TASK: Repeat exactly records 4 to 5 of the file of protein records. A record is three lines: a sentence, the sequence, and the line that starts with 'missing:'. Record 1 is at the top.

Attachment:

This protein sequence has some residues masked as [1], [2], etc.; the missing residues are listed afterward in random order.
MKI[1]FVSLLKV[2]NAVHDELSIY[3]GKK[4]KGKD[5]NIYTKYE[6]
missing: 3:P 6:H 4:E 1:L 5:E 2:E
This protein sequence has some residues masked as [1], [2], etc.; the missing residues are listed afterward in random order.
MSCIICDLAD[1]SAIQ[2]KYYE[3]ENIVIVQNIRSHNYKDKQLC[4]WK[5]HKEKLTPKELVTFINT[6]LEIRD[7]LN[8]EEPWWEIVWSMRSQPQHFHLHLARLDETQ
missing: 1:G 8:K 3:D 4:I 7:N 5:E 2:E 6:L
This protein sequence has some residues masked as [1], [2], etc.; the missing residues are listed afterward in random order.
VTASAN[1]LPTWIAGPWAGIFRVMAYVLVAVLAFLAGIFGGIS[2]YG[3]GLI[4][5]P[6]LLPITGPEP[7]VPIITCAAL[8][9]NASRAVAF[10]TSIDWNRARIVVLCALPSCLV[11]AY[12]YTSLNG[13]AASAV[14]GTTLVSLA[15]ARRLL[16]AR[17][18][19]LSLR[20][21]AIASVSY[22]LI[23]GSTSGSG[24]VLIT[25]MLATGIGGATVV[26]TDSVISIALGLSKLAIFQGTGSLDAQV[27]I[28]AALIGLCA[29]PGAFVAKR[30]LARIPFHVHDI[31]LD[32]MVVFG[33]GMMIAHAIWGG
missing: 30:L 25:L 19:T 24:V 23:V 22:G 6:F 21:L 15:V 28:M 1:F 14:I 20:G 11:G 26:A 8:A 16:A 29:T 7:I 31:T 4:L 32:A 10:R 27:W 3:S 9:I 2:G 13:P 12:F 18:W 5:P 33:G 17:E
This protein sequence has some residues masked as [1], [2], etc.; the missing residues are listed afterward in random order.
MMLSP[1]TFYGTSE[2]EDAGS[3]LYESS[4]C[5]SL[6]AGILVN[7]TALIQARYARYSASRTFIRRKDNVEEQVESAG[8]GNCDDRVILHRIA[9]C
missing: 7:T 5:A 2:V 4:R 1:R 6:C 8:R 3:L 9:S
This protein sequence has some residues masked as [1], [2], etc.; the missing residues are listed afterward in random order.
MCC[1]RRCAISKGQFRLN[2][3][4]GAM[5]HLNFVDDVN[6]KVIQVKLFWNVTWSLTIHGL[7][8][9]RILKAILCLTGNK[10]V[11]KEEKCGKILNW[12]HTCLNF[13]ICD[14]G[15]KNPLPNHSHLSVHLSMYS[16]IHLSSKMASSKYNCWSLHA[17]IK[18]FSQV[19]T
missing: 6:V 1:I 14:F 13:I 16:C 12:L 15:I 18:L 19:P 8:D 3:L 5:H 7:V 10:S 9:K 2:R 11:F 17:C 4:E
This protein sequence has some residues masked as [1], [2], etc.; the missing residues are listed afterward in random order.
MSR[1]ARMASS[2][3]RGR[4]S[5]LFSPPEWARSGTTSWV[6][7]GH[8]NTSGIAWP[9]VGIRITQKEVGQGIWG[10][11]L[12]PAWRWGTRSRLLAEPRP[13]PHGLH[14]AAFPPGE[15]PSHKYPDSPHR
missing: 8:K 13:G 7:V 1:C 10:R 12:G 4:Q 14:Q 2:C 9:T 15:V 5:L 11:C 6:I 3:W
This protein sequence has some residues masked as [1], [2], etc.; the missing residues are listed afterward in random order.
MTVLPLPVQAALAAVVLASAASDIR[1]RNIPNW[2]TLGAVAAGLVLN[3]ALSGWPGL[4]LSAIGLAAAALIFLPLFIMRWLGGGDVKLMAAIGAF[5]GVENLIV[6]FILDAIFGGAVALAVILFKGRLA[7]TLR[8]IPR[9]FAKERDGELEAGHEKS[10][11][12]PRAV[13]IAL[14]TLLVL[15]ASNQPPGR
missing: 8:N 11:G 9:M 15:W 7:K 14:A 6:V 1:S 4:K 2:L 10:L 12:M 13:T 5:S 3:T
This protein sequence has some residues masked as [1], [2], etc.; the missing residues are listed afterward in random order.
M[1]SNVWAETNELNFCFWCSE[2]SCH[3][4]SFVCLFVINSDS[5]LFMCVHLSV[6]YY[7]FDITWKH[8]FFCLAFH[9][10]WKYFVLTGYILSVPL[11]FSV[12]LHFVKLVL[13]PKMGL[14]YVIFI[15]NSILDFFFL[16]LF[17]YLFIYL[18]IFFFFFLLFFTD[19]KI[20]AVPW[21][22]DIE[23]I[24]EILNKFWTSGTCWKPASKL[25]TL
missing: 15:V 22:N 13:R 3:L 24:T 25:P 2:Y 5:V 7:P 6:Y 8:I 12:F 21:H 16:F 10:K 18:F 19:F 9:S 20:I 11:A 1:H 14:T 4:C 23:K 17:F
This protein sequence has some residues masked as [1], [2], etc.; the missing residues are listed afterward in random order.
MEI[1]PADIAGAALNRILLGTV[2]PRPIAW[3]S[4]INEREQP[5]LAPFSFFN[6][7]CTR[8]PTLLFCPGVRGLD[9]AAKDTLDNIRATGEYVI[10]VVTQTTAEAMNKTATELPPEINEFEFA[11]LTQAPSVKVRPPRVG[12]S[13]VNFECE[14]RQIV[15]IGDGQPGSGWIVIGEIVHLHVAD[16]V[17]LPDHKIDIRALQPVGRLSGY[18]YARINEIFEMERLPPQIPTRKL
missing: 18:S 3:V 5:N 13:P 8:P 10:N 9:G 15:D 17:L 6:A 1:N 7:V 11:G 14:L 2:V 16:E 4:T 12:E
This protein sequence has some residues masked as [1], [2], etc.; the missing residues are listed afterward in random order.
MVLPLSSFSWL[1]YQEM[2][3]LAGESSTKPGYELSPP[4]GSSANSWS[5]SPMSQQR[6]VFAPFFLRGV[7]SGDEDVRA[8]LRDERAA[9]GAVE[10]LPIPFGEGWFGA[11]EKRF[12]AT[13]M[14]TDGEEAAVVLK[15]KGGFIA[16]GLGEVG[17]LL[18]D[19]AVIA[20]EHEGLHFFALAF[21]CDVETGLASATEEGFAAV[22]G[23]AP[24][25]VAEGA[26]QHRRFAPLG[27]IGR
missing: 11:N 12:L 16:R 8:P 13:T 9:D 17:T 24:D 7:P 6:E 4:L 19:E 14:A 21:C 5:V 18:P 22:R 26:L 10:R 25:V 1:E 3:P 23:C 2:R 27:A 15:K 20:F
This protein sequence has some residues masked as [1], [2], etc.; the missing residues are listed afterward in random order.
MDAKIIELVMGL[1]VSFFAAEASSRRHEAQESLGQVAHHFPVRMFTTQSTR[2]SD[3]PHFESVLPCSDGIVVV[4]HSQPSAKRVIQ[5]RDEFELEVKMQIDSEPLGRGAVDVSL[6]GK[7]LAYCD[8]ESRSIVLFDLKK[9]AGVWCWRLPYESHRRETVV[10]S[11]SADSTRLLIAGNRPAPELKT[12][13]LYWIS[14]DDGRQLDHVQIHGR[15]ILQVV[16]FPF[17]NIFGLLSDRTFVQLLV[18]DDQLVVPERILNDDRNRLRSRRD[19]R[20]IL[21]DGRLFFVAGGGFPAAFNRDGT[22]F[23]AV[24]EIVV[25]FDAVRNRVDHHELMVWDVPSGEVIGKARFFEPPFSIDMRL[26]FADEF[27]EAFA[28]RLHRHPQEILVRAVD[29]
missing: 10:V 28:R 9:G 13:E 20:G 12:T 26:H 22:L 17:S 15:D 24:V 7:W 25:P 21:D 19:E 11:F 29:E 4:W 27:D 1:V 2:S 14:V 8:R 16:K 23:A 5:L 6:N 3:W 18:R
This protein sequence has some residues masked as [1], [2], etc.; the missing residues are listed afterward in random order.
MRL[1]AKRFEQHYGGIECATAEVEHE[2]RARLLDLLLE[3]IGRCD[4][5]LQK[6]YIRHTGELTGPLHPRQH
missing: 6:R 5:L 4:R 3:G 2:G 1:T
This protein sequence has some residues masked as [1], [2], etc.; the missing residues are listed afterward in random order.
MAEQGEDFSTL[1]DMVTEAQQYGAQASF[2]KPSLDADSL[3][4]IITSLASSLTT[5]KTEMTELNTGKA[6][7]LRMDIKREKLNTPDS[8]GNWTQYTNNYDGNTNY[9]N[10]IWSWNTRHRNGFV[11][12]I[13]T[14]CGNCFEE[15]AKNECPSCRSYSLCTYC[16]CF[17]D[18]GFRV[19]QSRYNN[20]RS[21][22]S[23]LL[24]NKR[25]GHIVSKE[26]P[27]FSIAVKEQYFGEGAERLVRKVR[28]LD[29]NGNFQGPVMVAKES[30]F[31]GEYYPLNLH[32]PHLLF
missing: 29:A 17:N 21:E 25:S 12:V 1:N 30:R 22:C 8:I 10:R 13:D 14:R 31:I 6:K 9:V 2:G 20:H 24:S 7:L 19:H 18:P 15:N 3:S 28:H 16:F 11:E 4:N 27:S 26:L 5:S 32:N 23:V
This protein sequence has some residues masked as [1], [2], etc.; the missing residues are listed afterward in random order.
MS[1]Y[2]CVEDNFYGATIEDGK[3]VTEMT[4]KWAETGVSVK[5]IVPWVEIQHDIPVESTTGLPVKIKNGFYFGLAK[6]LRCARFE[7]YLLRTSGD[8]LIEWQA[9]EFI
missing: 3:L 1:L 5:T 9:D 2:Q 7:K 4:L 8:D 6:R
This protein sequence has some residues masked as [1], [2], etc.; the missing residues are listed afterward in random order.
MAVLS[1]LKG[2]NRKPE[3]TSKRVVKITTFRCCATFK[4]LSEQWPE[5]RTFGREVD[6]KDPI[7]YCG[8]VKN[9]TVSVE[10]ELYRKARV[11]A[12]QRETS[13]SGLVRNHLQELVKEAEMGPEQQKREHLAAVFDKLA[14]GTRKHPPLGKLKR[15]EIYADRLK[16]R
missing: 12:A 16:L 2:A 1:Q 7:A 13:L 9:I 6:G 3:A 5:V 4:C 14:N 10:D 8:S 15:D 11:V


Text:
This protein sequence has some residues masked as [1], [2], etc.; the missing residues are listed afterward in random order.
MMLSP[1]TFYGTSE[2]EDAGS[3]LYESS[4]C[5]SL[6]AGILVN[7]TALIQARYARYSASRTFIRRKDNVEEQVESAG[8]GNCDDRVILHRIA[9]C
missing: 7:T 5:A 2:V 4:R 1:R 6:C 8:R 3:L 9:S
This protein sequence has some residues masked as [1], [2], etc.; the missing residues are listed afterward in random order.
MCC[1]RRCAISKGQFRLN[2][3][4]GAM[5]HLNFVDDVN[6]KVIQVKLFWNVTWSLTIHGL[7][8][9]RILKAILCLTGNK[10]V[11]KEEKCGKILNW[12]HTCLNF[13]ICD[14]G[15]KNPLPNHSHLSVHLSMYS[16]IHLSSKMASSKYNCWSLHA[17]IK[18]FSQV[19]T
missing: 6:V 1:I 14:F 13:I 16:C 12:L 15:I 18:L 19:P 8:D 3:L 5:H 7:V 10:S 9:K 2:R 11:F 17:C 4:E